As an example, the appended FIG. 1 shows the antenna matching of a wireless communication device. Curve A illustrates the optimization of the matching for the standby state, and curve B the optimization of the matching for the use situation, respectively. In the coordinates, the horizontal axis represents the frequency and the vertical axis the matching on the basis of the output reflected from the antenna. The matching is the better the smaller part is reflected back from the antenna. From the curves of FIG. 1, it can be deduced e.g. that the optimal matching of the antenna in the standby position is at the frequencies of ca. 950 Mhz and ca. 1.75 GHz, and correspondingly in the use position at the frequencies of ca. 1.0 GHz and 1.8 GHz. In addition to the fact that the matching of the antenna is changed in different use positions, also the frequency at which the best matching is achieved is changed. This drawback can be reduced to some extent by optimizing the matching of the antenna in a way that it functions reasonably both in the standby position and in the use position, but then the matching of the antenna is not the best possible in either of the positions.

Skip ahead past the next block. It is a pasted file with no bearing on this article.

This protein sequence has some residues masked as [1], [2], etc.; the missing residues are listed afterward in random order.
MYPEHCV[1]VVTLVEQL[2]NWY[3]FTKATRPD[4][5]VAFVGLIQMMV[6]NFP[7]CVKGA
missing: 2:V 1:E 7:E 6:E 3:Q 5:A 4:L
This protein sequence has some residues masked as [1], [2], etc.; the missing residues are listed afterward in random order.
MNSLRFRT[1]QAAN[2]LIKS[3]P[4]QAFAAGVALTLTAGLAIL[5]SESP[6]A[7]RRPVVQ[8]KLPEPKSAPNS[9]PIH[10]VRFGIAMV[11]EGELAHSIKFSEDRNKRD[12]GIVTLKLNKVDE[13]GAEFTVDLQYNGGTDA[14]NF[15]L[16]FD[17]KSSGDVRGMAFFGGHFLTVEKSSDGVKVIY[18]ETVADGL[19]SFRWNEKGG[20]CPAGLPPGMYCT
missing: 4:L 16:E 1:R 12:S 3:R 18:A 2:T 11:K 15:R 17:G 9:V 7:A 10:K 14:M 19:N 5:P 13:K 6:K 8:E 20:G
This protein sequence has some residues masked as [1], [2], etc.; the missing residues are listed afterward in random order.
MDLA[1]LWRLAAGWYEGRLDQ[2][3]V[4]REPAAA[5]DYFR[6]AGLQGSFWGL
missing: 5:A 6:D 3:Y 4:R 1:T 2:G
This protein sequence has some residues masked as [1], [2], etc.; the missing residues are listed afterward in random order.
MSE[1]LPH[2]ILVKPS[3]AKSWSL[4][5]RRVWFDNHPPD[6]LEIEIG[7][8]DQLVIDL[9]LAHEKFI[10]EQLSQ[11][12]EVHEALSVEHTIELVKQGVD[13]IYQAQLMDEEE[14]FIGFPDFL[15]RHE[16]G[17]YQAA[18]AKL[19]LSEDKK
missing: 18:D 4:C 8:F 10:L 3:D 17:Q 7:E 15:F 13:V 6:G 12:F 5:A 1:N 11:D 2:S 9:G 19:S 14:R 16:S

It is an aim of the present invention to present a system in which the matching of the antenna is adjusted to suit different positions of use, as well as a wireless communication device, in which the matching of the antenna is adjusted according to the use conditions. The invention is based on the idea of measuring at least the radio frequency reflected from the antenna and adjusting the matching of the antenna on the basis of this measurement. The matching system according to the present invention is characterized in that it comprises:

    • detecting means to detect the matching of the antenna and to generate a matching signal on the basis of the detected matching,
    • control means to examine said matching signal, to determine the need for matching, and to generate a control signal on the basis of said matching signal, and